When to let “sleeping lumps” lie

Yesterday, I met with two new female patients who both came to see me for the exact same problem. Typically, the patients I meet with on a day-to-day basis are all there for a different reason. But two in the same day with the same condition? Well, that just tells me there are a lot more where they came from. In fact, judging from the increasing number of these cases I treat each year, it’s become a noticeably prevalent issue in women’s health.

That’s why the choice to write about ductal carcinoma in situ (DCIS) today was an easy one, to say the least. It needs to be addressed — even if I only reach one of the millions of women who are currently facing some incredibly difficult decisions in the wake of this diagnosis. (And who are most likely being horribly overtreated, just like my two patients had been by previous doctors.)

Before we dive in, let’s back up for just a moment: DCIS is the presence of abnormal cells inside of a breast’s milk duct. And women diagnosed with DCIS currently receive treatment as if they had malignant breast cancer—despite the fact that this very early form of the disease isn’t invasive.

Why is it treated so aggressively? Because apparently, doctors can’t identify which cases are most likely to progress to a more dangerous form of cancer. Although I can’t imagine to whom this judgment call would be unclear. I was taught in medical school that DCIS was a benign condition, to leave it be, and monitor it accordingly.

Of course, that seems like a million years ago now — you know, in the days before Big Pharma ruled the medical profession.

According to Big Pharma — oops, I mean “mainstream medicine” — common sense just isn’t sufficient in this case. Because despite the fact that statistics dictate the most conservative approach, we simply don’t know which unlucky few patients might go on to develop invasive cancer.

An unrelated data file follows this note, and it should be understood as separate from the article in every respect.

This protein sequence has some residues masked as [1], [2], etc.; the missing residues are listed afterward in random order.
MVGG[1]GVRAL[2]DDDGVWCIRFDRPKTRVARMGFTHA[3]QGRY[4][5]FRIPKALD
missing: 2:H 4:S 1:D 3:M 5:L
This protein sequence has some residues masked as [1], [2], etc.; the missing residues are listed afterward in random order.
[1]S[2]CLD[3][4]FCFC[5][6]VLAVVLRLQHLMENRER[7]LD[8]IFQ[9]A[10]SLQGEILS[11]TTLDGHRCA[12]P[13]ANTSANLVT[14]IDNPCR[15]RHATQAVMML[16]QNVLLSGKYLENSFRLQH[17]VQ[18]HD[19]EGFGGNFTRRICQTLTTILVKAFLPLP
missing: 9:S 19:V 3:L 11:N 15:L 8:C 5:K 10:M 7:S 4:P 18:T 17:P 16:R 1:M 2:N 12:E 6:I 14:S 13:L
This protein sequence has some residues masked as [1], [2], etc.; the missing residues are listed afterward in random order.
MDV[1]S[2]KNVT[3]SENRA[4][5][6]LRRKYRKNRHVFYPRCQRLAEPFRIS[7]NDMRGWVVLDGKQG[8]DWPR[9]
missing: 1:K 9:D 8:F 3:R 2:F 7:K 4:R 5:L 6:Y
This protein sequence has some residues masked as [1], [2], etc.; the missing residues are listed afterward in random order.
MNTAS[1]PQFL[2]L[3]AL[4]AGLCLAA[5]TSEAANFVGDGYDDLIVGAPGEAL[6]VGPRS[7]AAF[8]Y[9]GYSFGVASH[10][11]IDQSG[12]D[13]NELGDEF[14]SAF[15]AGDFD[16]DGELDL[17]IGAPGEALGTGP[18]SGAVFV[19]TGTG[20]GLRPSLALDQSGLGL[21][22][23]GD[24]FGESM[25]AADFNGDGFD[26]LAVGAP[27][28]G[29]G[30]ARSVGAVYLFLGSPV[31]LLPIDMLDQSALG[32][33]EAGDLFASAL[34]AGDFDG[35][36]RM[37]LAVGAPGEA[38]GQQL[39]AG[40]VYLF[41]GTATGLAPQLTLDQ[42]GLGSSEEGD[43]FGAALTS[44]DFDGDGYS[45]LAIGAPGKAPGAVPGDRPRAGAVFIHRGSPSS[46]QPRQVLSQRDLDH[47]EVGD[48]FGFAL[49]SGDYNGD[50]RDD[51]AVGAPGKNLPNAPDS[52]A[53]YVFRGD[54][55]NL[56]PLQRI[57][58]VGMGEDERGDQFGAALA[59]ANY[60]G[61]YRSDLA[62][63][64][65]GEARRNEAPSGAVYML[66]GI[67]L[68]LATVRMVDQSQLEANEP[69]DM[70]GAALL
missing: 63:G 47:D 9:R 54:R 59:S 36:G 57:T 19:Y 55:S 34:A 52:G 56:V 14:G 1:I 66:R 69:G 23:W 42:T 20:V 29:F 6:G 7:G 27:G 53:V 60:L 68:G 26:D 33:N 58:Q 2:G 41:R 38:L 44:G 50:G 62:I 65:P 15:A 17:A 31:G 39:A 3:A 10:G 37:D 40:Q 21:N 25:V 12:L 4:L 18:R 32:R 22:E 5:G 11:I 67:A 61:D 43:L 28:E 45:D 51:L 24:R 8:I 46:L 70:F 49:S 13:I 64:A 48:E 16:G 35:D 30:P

So we use surgery, radiation, and hormones on everyone. In fact, one of my patients was coerced into a double mastectomy with reconstruction, alongside a discussion of chemo and hormonal therapy. All within just two days of a diagnosis doctors wouldn’t even bat an eyelash over years ago.

Which brings me to the study I want to talk about today…

These researchers wanted to identify patients who were at highest risk of recurrence, while investigating the risks and benefits of these now-standard therapies. And their findings point the way to a better way of dealing with DCIS in the future:

  • Among women with a positive hormonal status, more than half received hormonal therapy. But it had no significant effect on overall recurrence or survival rates.
  • After roughly 8 years of follow-up, only 25 percent of DCIS cases recurred.
  • Among these cases of local recurrence, just over 37 percent were in situ (meaning, they reoccurred in the same place), while nearly 63 percent were invasive (meaning the cancer spread to surrounding breast tissues).
  • Average time for local recurrence was seven years—roughly five for in situ, and eight years for invasive recurrence. (Overall rates of local recurrence were 3.4 percent at five years and 7.6 percent at ten years.)
  • Overall survival rates at five years were 5 percent and 97 percent at ten years. Those rates were even higher, over 99 percent at both five and ten years, for breast cancer specific survival.

As you see, the recurrence rates are pretty darn low and the survival rates are pretty high. So why all the aggressive treatment? As I’ve always said, American oncology relies heavily on the “cut, poison, burn” method.

The good news here is that there are a number of trials underway as I type this—in the UK and Europe, of course (where the medical field is refreshingly progressive)—aimed at dialing back current DCIS treatment strategies. Including one comparing surgery to observation in low-risk patient groups.

And let’s hope those results come in sooner rather than later. Because if nothing else, this latest study shows just how low DCIS recurrence rates are. Suggesting that any life-altering treatment decisions really should be made on an individualized, case-by-case basis.

A recommendation that, sadly, you can pretty much guarantee with fall on deaf ears in this country.

After all, this is the same sort of thing that happened routinely with men and prostate cancer up until a few years ago. But because the disease affected male patients, we put a stop to that madness and figured out other methodologies.

Until we start treating women’s health with the same care and respect, you can bet this issue won’t go away anytime soon.

Which is why I’ve spent the last few months working on putting together a comprehensive cancer prevention and reversal protocol—so that you know ALL your options when it comes to prevention, screening, and treatment. I’ll be sure to keep you posted on my progress—and you’ll be the first to know when this potentially life-saving program is ready. Stay tuned!